Wednesday, November 4, 2009

A quibble with the 100 things not to do

Some of you have asked me to comment on a New York Time article by Bruce Buscell titled "100 things restaurant staffers should never do (part 1)"

Many of things are just common sense and normal human decency like # 1. Do not let anyone enter the restaurant without a warm greeting. Or #2. Do not make a singleton feel bad. Do not say, “Are you waiting for someone?” Ask for a reservation. Ask if he or she would like to sit at the bar.

Other "don'ts" aren't quite as black and white. I disagree with the following don'ts for the following reasons:

7. Do not announce your name. No jokes, no flirting, no cuteness.

Studies have shown that waiters who tell guests their names make better tips. I believe it's because the person your serving is forced to remember that you're a person/fellow human being and that might lead him or her to think you, like him or her, have bills to pay and feelings that would be hurt by inconsiderate tips. Maybe saying your name would be out of line in some stiff restaurants where guests prefer to think of their waitress as a servant.

11. Do not hustle the lobsters. That is, do not say, “We only have two lobsters left.” Even if there are only two lobsters left.

If it's a busy night in the restaurant where you're dining and you want lobster, would you want to know there are only two left? Just asking.

17. Do not take an empty plate from one guest while others are still eating the same course. Wait, wait, wait.

I hate sitting there with an empty plate in front of me and I hate having a full plate in front of me when I'm finished, that stands whether the person I'm with is finished or not. Take it away, I say. And that's why I clear plates before everyone is finished. Some people even hand me their plates while their companions are still scooting peas around with their forks.

31. Never remove a plate full of food without asking what went wrong. Obviously, something went wrong.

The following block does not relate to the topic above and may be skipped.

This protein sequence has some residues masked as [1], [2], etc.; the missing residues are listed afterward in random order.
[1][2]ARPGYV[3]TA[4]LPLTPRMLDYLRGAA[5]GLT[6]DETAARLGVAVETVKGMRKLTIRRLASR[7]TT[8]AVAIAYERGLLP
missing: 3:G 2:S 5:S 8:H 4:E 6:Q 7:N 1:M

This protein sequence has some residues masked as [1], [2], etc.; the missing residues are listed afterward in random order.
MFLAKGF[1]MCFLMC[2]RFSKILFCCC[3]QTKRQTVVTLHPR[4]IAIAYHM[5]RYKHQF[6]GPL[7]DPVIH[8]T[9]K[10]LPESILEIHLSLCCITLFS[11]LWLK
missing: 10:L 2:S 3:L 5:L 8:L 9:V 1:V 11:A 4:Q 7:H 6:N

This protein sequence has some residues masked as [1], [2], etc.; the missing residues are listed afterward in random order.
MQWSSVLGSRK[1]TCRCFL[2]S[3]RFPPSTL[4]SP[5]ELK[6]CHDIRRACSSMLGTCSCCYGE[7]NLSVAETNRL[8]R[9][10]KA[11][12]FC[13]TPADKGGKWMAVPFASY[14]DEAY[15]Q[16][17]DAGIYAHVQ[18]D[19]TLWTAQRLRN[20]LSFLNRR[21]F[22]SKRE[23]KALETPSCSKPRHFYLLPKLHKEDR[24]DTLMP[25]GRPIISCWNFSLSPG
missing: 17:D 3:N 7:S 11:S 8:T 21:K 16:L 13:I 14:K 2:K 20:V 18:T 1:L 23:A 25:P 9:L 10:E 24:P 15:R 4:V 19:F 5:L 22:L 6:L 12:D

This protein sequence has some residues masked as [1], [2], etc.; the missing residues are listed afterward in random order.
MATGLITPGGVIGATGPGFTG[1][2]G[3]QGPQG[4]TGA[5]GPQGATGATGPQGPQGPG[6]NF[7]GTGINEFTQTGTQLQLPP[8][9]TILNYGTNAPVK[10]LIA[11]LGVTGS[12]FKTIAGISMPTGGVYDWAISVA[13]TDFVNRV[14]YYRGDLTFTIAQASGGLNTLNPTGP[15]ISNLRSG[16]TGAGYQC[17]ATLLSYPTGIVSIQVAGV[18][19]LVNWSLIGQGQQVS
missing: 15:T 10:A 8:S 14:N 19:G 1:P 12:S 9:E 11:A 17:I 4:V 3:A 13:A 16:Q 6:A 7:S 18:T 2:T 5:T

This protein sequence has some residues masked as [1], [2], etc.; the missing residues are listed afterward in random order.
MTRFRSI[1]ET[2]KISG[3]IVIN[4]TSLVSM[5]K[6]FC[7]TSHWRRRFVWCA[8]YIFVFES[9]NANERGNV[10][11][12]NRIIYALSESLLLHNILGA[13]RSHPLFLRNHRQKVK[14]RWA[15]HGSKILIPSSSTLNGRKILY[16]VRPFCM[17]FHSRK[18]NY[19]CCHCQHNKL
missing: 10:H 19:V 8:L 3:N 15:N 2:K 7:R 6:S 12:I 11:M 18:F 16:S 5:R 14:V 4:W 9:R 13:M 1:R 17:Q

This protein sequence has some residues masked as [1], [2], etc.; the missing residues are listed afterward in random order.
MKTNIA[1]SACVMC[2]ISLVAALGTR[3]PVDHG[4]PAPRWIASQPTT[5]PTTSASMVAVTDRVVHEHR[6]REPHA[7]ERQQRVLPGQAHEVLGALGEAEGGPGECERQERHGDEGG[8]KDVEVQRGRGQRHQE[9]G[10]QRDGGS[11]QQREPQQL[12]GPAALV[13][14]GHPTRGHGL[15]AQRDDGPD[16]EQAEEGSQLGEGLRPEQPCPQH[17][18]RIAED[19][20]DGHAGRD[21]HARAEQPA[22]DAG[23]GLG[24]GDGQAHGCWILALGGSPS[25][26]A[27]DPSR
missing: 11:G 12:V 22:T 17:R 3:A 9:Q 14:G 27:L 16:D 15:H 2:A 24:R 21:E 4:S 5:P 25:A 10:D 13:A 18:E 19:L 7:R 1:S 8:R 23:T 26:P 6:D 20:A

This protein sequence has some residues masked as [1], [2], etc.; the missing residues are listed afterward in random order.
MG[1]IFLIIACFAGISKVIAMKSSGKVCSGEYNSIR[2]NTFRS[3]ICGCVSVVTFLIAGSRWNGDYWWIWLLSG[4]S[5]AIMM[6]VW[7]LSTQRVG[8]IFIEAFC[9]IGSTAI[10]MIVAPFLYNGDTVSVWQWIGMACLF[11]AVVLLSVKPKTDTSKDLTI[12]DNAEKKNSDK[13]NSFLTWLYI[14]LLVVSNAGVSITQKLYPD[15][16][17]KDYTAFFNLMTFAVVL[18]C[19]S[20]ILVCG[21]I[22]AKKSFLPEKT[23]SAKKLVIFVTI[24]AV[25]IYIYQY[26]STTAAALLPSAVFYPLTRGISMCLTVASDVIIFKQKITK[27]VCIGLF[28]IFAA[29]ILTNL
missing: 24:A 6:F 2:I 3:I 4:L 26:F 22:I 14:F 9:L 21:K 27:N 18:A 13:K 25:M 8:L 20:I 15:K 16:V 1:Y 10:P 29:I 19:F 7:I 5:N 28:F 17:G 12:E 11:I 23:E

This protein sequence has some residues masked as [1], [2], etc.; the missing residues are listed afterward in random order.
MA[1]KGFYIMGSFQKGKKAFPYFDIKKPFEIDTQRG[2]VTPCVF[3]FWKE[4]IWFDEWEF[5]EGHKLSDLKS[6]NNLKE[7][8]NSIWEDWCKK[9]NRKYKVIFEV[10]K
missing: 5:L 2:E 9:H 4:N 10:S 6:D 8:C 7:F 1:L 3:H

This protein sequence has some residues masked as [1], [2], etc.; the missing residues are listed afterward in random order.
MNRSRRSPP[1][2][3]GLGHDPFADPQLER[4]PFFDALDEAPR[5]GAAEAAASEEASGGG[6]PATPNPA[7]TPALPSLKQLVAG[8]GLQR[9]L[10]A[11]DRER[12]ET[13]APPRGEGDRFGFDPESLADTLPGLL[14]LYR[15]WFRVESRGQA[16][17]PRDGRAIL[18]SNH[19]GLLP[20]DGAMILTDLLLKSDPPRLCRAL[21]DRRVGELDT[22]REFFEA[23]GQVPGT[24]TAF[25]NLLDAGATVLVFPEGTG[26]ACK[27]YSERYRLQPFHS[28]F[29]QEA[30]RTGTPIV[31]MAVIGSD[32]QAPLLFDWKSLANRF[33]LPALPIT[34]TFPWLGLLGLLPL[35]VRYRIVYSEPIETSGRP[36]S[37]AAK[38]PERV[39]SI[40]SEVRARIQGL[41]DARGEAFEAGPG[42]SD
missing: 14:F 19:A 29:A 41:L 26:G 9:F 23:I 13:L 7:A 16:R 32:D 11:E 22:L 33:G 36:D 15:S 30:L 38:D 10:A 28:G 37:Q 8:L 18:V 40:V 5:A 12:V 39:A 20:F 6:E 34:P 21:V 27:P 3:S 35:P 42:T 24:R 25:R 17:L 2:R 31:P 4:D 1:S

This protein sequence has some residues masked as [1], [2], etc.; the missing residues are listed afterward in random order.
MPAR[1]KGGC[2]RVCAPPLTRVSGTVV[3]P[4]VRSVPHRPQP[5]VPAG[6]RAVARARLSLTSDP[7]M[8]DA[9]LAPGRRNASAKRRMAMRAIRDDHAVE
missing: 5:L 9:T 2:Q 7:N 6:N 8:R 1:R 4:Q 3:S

What if the guest doesn't want to talk about it? She has diarrhea or the guy she's with called her fat?

32. Never touch a customer. No excuses. Do not do it. Do not brush them, move them, wipe them or dust them.

What if they're wearing something really soft?

37. Do not drink alcohol on the job, even if invited by the guests. “Not when I’m on duty” will suffice.

Isn't free booze part of the employee benefit package at most restaurants? No health insurance or paid vacation, but a free glass of wine to take the edge off those mean rednecks who stiffed you can make it possible to smile at the next table that asks for sweet tea.

38.Do not call a guy a “dude.”

Even if he has long blond hair and wears board shorts?

40. Never say, “Good choice,” implying that other choices are bad.

I disagree with this one in earnest. It makes the guest feel accomplished. It's not that other choices are bad, but this person is special and identified the best thing on the menu all by him or herself. I feel proud of myself when waiters congratulate me on my choice and I like to reward my cleverest customers with a little proverbial pat on the back.

42. Do not compliment a guest’s attire or hairdo or makeup. You are insulting someone else.

So not true. If I compliment your date's sense of style, I'm simultaneously complimenting yours.

43. Never mention what your favorite dessert is. It’s irrelevant.

Unless it really is the best.

49. Never mention the tip, unless asked.

Or if it's a foreigner who has left you 3 percent and you feel it's your duty to all the servers this European will stiff after you on his vacation. Letting him leave without a gentle, "was there something wrong with the service?" and brief explanation of U.S. tipping customs is like setting your friend up with a guy you know has Herpes.

1 comment:

  1. What about addressing customers as "you guys"? As in, "Are you guys ready to order?" I have to admit I've said that if your server calls you "you guys" you aren't at an upscale restaurant.